Economic models are everywhere. They’re used both implicitly and explicitly by politicians, economists, journalists and even the general public. These models somehow manage to wrap entire concepts in beautifully presented mathematics and graphs before presenting clear, concise conclusions. They provide a framework for digesting things such as how wages are determined, the effects of a living wage, how countries can grow after exhausting the gains from capital accumulation, the effects of certain policy decisions and many, many more key economic concepts. What could possibly go wrong when applying them to the real world?
Economic models become problematic when we attempt to take these models and their conclusions as facts and fall into the trap of thinking that things in the real world work as these models suggest.
An economic model is defined as an interpretation and not a representation of reality. It is nothing more than a simplified interpretation of reality through the use of assumptions, most of which don’t hold in the real world. These assumptions are used to set up an economic reality – a scenario in which aims or questions can be addressed and answered. Once these assumptions have been established, some methodology will be applied to try and derive analytical conclusions. These conclusions are often interpreted as facts about how things work in the real world, leading to confusion about why the models don’t hold in reality.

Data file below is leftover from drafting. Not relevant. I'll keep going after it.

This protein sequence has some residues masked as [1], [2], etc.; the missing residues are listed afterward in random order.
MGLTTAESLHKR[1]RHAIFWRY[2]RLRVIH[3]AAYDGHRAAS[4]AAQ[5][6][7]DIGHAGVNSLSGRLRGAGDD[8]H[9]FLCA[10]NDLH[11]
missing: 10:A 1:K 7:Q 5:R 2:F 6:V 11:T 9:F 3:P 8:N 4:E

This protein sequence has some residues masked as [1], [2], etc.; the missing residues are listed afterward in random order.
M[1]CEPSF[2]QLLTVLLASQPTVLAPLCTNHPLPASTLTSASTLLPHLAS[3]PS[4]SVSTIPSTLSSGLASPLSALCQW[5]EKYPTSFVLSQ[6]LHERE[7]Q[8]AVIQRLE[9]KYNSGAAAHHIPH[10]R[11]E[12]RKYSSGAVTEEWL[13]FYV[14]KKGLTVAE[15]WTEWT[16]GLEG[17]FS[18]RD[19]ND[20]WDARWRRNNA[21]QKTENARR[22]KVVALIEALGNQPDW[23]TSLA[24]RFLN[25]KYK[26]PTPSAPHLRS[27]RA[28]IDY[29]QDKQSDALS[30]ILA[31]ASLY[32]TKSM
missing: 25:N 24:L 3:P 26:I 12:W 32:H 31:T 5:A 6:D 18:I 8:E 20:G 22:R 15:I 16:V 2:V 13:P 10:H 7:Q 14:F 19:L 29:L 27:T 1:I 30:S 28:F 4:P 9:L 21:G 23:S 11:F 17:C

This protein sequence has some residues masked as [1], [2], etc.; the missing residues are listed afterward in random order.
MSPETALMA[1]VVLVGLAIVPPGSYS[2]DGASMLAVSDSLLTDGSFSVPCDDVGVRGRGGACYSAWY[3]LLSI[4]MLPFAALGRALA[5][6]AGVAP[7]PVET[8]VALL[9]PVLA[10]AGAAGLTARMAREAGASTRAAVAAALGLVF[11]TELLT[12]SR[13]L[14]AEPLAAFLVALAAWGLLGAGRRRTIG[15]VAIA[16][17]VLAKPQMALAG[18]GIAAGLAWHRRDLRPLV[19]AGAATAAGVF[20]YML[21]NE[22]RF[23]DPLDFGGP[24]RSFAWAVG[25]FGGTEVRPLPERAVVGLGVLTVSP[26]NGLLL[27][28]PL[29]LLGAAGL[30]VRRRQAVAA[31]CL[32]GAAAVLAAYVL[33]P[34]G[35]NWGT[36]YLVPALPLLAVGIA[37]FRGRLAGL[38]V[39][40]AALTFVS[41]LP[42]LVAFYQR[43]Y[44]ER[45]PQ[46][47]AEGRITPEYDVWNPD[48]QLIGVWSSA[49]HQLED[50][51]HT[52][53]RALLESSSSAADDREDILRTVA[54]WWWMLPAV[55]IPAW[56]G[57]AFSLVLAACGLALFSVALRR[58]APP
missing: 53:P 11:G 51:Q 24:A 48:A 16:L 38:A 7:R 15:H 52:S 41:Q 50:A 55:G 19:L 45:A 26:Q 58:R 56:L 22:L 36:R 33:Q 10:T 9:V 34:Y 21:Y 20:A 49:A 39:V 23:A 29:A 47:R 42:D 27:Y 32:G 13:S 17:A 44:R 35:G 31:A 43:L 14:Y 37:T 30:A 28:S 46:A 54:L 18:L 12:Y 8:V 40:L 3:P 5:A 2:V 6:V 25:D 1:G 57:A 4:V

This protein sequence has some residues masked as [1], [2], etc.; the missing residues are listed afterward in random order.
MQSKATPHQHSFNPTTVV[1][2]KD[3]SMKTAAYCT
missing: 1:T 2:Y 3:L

If the assumptions of these economic models don’t hold in the real world, then why would their conclusions? To be clear, all economic models have assumptions. Every economic model has assumptions that may not hold in the real world; hence neither do the conclusions of these models. Some models and their assumptions have been stated below, and it is rather simple to identify those that may be unrealistic and may not actually hold in the real world
Mundell-Fleming Model (Imperfect capital mobility model, the most realistic)
- An open economy with constraints in physical movements and information
- The time period is short term (capital fixed, equilibrium reached within a year)
- Three markets: Goods Market, Money Market and Foreign Exchange market
- The country in question is small
- Domestic price level must be fixed
- Balance of payments consists of a current account and a capital account
- Exchange rate expectations are static
- Imports are competitive
- Closed and private economy
- One sector producing a homogenous good
- Saving is a proportional function of income
- The labour force growth rate is constant (it is equal to the population growth rate)
- There is substitution between factors
- There are constant returns to scale
- There is no independent investment function, investment equals saving always
The Phillips Curve
- Short to medium term model
- Prices and Wages are slow to adjust to changes in aggregate demand
- There is an unemployment rate that doesn’t accelerate inflation (NAIRU)
- Workers are only concerned with their nominal wages
- Workers do not hold inflation expectations
So what does this all mean?
Economic models should be used as a loose tool or framework for examining issues. These models are to be used not believed. Combined with real world testing using historical data, these models can be used to explain, in part, some phenomena. They should be used as part of an explanation, but shouldn’t be relied on solely. Reality checks with real world data are an absolute must. Unfortunately, it seems as though these models are often interpreted as how things work in the real world and that leads to a whole host of problems. It’s not just the average member of the public that falls into this trap either.